Red bees.The no-longer-mysterious red bees of Brooklyn.Photo: Gita NandanA Brooklyn maraschino cherry manufacturer is going to do his part to keep the borough’s bees off the hard stuff — that is, the corn syrup used to marinate the cherries.

According to Vivian Wang, a beekeeper and attorney with the Natural Resources Defense Council (NRDC), the owner of Dell’s Maraschino Cherries said his phone was ringing off the hook after the tale of bees turned red by the dye in his syrup hit The New York Times front page on Monday. (Jonathan Hiskes wrote about it for us here.)

Arthur Mondella, whose family has run the factory in Brooklyn’s Red Hook neighborhood since 1948, asked for help — quickly — from Andrew Coté, president of the New York City Beekeepers’ Association.

Wang said that she was heartened by the cooperation from Mondella. Beekeeping has only been legal in New York City since April (although it was widely practiced before then), and the last thing the growing apiarist community needs is a high-profile conflict over honeybees seeking a high-fructose high. “I felt like Arthur was being very positive and proactive,” she said.

After heading out to the factory and getting a tour of the place, Wang and Coté were able to identify the point in the cherry-processing cycle where the bees are finding their opportunity. When the vats of cherries in syrup are moved from one building to another, drips of the sticky red juice can spill. It doesn’t take foraging bees long to lead their hivemates to the source, and the shrinkwrap covering the containers didn’t keep them out.

Some simple solutions might do the trick, according to a writeup of Wang and Coté’s visit in OnEarth, an NRDC publication:

Several possible ideas could help keep the bees away from the syrup. Draping the syrup bins in heavy, fabric sheets soaked in vinegar might work, Coté said. The vinegar would help mask the syrup without harming either the bees or the cherries. Other possible strategies might include building wooden and mesh “lockers” on wheels to transport the bins and placing feeders full of sugar syrup on the factory’s roof to distract the bees.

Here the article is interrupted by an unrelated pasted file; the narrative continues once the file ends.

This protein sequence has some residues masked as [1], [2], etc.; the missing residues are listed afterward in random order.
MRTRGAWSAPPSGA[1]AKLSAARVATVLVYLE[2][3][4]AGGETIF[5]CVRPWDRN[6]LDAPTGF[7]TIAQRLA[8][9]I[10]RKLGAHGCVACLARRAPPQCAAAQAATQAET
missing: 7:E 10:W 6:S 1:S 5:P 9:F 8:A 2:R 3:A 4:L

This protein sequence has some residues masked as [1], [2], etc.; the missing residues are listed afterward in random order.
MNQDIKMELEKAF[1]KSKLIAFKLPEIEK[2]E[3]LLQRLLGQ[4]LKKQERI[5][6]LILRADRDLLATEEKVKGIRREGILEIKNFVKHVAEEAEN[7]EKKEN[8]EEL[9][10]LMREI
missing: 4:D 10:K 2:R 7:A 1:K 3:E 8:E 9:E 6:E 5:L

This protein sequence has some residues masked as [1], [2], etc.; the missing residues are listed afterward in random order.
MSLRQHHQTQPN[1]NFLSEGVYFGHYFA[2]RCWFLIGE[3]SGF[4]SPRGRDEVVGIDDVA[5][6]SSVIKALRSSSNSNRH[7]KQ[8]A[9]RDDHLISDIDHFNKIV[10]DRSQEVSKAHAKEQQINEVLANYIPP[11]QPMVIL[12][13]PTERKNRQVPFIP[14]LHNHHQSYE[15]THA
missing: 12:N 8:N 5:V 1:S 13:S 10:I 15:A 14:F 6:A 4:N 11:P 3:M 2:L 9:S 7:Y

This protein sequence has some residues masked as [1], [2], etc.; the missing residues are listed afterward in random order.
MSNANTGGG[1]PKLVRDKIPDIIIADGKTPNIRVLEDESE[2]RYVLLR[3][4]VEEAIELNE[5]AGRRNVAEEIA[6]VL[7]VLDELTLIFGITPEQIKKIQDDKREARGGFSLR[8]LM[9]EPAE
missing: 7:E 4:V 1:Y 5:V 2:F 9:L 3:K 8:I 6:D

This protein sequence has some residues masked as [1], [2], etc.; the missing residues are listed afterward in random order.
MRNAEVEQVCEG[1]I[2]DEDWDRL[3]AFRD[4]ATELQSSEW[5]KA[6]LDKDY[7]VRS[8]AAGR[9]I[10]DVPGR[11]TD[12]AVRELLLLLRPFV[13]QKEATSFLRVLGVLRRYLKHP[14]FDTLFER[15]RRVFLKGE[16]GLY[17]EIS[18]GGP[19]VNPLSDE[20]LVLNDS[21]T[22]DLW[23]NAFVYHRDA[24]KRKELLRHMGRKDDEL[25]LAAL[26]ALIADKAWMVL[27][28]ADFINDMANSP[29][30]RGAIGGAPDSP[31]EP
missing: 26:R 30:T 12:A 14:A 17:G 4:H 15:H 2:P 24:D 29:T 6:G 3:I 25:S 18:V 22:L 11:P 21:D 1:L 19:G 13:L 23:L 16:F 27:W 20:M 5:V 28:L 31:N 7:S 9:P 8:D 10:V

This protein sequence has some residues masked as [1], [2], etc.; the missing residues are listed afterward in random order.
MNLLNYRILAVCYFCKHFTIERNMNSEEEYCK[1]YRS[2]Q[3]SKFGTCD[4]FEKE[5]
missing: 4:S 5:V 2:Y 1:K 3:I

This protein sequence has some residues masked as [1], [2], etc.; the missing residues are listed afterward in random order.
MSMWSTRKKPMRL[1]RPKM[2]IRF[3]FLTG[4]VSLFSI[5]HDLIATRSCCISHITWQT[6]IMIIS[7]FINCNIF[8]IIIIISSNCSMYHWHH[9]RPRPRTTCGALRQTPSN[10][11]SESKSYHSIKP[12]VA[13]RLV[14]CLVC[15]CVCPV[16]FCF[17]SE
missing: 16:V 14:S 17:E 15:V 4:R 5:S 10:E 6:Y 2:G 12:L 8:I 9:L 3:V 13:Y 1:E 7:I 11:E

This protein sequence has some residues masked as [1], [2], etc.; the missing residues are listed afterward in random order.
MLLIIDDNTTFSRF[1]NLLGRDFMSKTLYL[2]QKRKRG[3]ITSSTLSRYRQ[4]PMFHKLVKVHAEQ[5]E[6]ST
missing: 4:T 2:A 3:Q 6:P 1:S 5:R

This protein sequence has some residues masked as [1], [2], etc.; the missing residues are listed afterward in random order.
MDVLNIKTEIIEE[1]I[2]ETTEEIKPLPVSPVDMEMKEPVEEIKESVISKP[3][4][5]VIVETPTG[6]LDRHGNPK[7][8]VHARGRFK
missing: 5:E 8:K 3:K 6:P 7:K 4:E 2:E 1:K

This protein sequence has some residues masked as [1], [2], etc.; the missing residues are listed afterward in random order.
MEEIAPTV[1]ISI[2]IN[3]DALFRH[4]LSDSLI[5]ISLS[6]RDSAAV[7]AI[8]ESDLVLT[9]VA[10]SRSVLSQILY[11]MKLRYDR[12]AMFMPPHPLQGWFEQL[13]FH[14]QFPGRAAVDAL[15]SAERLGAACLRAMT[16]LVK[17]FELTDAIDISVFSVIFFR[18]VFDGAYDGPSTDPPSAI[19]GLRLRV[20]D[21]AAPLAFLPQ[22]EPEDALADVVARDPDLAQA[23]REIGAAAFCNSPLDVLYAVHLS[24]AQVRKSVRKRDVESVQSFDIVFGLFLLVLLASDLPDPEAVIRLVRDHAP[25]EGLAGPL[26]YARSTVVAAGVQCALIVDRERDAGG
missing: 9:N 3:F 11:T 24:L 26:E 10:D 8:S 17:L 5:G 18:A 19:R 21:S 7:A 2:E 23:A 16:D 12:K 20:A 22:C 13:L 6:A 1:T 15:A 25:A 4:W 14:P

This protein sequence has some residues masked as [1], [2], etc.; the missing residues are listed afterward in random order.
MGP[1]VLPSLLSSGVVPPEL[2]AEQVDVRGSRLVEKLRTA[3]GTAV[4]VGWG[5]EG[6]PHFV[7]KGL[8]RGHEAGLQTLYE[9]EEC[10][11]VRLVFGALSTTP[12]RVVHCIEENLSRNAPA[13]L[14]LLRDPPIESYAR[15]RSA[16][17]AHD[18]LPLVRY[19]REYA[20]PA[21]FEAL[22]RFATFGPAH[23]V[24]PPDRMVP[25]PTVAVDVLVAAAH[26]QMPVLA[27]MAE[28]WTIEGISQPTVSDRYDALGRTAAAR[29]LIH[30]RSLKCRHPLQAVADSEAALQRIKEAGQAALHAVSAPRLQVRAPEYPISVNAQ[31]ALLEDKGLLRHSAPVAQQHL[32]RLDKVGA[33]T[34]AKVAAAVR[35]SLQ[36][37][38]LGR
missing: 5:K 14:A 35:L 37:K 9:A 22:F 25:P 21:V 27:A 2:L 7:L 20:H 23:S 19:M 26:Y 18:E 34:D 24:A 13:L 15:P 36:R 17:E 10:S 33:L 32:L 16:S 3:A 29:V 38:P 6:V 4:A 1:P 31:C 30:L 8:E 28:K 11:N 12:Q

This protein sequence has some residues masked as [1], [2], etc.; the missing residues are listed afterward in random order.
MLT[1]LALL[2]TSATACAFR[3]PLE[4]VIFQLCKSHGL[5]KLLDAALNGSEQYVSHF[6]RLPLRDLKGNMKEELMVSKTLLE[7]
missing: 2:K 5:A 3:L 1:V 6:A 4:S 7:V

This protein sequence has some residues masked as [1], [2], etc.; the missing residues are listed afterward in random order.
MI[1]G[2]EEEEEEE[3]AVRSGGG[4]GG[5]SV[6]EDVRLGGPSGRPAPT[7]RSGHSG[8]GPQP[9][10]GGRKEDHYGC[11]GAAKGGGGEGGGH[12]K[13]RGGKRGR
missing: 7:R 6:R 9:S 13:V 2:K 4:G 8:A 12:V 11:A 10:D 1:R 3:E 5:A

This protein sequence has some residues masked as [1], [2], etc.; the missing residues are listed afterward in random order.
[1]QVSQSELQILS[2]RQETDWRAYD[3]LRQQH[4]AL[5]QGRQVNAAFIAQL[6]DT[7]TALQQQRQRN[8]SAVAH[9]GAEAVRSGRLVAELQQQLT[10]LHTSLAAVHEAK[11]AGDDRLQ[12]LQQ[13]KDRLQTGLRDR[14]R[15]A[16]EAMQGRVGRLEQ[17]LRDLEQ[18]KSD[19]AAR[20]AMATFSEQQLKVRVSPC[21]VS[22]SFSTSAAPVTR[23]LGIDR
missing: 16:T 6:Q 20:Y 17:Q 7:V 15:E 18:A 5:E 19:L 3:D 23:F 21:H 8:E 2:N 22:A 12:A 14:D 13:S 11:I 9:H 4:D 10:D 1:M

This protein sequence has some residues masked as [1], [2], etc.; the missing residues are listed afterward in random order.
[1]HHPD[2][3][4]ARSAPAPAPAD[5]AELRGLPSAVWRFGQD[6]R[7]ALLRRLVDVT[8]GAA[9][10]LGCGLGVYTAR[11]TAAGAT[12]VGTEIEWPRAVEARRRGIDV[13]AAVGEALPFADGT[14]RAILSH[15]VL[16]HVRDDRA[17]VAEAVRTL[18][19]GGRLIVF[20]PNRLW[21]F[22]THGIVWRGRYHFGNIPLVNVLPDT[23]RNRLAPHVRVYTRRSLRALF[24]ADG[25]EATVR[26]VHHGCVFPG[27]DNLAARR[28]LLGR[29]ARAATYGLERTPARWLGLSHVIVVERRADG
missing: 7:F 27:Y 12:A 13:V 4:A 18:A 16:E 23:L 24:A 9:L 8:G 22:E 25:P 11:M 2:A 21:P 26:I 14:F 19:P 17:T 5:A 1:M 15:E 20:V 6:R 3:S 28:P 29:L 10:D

Wang said that beekeepers have to do their part as well, by making sure that bees have adequate food sources near the hive, especially in late summer and fall. (She herself has been tending NRDC’s hives 12 stories above Manhattan, atop the building that houses the organization’s offices. She thinks these bees are the highest in New York, and maybe in any city. Nicknamed “Chelsea Girls,” NRDC’s bees produced 70 pounds of honey in this, their first year.)

A Dells Cherry worker.A worker at Dell’s Maraschino Cherries.Photo: Harry ZernikeOne of the most disconcerting aspects of the story is that the stuff the bees make from the corn syrup — which is not true honey at all — tastes terrible. Not such great news for the beekeepers in Red Hook and on Governors Island whose hives were affected. Wang reports that Mondella offered to provide different shades of syrup so that the bees could make rainbow-hued honey. They probably won’t be taking him up on that.

As fun as the red-bee story may be, it points up some of the conflicts that are arising as growing numbers of city residents get into urban farming in an effort to be more connected with the food they eat. Keeping bees or chickens in a densely populated environment can require some creative accommodations with the neighbors.

In our conversation, Wang went on to talk about some bigger problems with the way honey is treated as a commodity.

The Food and Drug Administration actually doesn’t have a “standard of identity” for honey — a measure that many amateur and professional beekeepers have long been pushing for to protect consumers and prevent honey of questionable provenance from entering the U.S. market.

“This story is coming out at a very interesting moment, when we’re all thinking about what’s natural and pure,” said Wang.

Honey is a big and sometimes dirty business, especially in a market where prices have been going up — in part because of colony collapse disorder. Several companies that import honey into the United States were recently charged with smuggling honey into the country from China, a $40 million venture aimed at avoiding import duties and tariffs. Some of that honey was tainted with antibiotics.

That kind of problem will probably prove harder to eliminate than Red Dye #40.